Every single year at Greenbelt, I find myself lost. Not necessarily physically lost, although there is surely great beauty in allowing my control-loving-map-clutching self to do that and the truly magical layout of the site does mean adventure around every corner.
I’m talking more about realising and embracing my spiritual and very human lostness. I don’t know about everyone else but more often than not, I’m journeying through life at 100mph with a sense of desperation to have it all together, to be successful and strong and be able to endure gracefully and with great grit anything that crosses my path. I want to trust God without question and be sure of his purposes for me. I don’t want to be lost. I long for the answers and for knowledge and ultimately, have a plan, a route and know the ending just as I am beginning.
What I have come to love about Greenbelt is, that unlike many Christian festivals and events, I am not expected to be any of the above.
I can dare to acknowledge that in most areas of my life, I’m lost and that’s more than ok. I can let my guard down, take a much needed breath and join with many other pilgrims on the journey who also identify with lostness.
One of the things I realised several years ago is that lostness can be a very healthy position. Though it may be contrary to how we operate on an everyday basis, I feel there is great value in allowing ourselves to discard the map, the constructed ideas of what we should be and exactly how we should be it. To be lost and be ok with it. There would have been a time when seriously, I would have scanned the programme of events, knowing which speakers I would listen to and which I would consider not my thing or just not relevant to where I was heading. How I had missed out.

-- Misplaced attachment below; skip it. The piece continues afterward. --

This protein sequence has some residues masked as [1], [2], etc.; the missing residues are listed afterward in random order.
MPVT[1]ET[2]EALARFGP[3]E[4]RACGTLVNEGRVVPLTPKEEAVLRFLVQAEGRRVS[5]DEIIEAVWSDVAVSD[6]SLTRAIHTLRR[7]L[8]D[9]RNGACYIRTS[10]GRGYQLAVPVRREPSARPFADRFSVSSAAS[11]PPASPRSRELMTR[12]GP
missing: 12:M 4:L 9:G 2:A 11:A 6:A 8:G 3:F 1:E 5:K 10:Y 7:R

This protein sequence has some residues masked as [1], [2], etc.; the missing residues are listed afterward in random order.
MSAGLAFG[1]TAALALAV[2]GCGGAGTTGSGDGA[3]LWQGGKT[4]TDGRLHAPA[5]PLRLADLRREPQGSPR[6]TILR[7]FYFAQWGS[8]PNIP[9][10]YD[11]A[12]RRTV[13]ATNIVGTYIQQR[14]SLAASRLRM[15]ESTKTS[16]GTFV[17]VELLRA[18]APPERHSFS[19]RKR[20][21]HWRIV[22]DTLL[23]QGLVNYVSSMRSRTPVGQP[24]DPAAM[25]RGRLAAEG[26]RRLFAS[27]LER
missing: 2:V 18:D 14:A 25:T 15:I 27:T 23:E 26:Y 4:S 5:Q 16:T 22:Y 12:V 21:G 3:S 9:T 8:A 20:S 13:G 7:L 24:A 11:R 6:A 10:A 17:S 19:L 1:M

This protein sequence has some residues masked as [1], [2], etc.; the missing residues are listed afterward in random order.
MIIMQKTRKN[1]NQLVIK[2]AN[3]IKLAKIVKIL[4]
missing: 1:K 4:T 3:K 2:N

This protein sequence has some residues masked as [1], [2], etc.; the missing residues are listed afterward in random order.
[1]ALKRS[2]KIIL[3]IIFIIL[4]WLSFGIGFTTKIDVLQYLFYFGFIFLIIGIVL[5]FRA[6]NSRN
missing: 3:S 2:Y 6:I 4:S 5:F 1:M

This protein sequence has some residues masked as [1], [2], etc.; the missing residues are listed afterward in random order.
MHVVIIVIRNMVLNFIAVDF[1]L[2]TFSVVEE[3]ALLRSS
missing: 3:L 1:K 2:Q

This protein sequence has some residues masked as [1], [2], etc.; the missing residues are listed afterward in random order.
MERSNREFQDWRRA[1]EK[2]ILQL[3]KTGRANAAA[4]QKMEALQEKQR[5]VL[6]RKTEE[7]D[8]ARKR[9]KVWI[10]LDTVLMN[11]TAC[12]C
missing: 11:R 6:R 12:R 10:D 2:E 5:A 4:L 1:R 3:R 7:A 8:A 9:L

So from one lost person to another, my encouragement to anyone going to Greenbelt is this; allow yourself to get lost. Well and truly lost. Listen to something you consider out of your sphere of interest. Acknowledge the ever present limitations of your own understanding and experience and seek to learn from other pilgrims. I don’t think any of us will ever regret it.
So, experience most, embrace all and perhaps I’ll bump into you somewhere on the journey. I’ll be the lost one with the torn up map.